How to Sharpen and Use a Carpenter’s Pencil
Why is a Carpenter's Pencil is Not Round
Now when it comes to marking implements, what do you prefer, the round pencil or the rectangular carpenter's pencil. Well, my friend Jim, the cabinet maker likes this one. I, on the other hand, kind of prefer this one. Let me show you why. If you put the round pencil down on a slightly inclined surface, well, there it goes, right off on the floor. The carpenter's pencil on the other hand stays put.
Now here's another reason I prefer the carpenter's pencil. If you look very closely right at the tips, you'll see that the round pencil has very little lead right at the very end. That means it's going to wear down fairly quickly. The carpenter's pencil, on the other hand is more like a knife edge. You can do quite a bit more drawing in my opinion, without getting a fatter line. Now to get the most out of a carpenter's pencil, you do have to sharpen it properly. Here's a technique I use. I start by taking a knife and cutting away the wood. And then I finish the point off on a piece of sandpaper. Now, whenever the lead starts getting dull, I just go back to the sandpaper or, if I'm in a real hurry, I turn on my belt sander and do it right here.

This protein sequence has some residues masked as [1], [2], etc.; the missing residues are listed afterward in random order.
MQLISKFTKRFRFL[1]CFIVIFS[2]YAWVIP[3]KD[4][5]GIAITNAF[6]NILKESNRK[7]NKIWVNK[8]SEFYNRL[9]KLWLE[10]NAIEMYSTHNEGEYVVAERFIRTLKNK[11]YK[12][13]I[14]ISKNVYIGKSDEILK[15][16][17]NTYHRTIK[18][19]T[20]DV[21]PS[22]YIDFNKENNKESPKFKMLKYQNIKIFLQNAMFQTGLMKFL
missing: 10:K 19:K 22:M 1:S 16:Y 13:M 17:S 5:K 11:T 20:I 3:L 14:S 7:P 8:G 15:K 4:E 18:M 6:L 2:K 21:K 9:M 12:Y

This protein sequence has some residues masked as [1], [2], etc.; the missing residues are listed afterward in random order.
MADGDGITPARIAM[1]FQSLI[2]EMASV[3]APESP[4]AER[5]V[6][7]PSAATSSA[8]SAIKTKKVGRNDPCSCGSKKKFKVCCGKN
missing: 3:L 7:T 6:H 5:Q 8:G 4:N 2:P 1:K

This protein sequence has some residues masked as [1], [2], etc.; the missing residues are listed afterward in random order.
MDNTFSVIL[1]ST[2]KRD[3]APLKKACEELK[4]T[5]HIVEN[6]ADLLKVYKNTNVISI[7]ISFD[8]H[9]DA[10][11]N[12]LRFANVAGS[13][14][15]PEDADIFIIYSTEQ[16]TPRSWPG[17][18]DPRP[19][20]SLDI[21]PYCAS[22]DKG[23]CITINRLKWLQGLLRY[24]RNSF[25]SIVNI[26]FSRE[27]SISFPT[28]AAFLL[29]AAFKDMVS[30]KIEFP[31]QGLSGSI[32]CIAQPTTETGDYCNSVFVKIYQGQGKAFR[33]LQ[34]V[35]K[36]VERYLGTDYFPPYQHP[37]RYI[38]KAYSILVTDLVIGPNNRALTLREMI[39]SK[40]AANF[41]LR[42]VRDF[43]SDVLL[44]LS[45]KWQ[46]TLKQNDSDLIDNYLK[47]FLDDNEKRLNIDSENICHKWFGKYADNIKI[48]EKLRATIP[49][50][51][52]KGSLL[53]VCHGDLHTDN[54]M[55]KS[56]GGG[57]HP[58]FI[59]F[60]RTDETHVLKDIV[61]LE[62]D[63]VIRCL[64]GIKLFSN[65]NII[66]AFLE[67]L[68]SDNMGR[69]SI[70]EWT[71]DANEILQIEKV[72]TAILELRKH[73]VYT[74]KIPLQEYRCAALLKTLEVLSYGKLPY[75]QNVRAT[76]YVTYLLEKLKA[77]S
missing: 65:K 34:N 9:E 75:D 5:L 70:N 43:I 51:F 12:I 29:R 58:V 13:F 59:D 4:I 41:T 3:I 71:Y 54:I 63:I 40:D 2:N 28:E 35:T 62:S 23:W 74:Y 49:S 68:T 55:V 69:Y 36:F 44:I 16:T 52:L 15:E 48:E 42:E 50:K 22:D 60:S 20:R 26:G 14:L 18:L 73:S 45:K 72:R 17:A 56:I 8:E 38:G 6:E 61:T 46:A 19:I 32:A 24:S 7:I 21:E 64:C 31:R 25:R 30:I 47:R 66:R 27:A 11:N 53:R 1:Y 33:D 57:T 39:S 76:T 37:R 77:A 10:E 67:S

Indeed, they do make sharpeners for carpenter’s pencils. However, the ones I’m aware of create a round, pointed tip defeating the advantages of the knife edge achievable with the rectangular-shaped lead.
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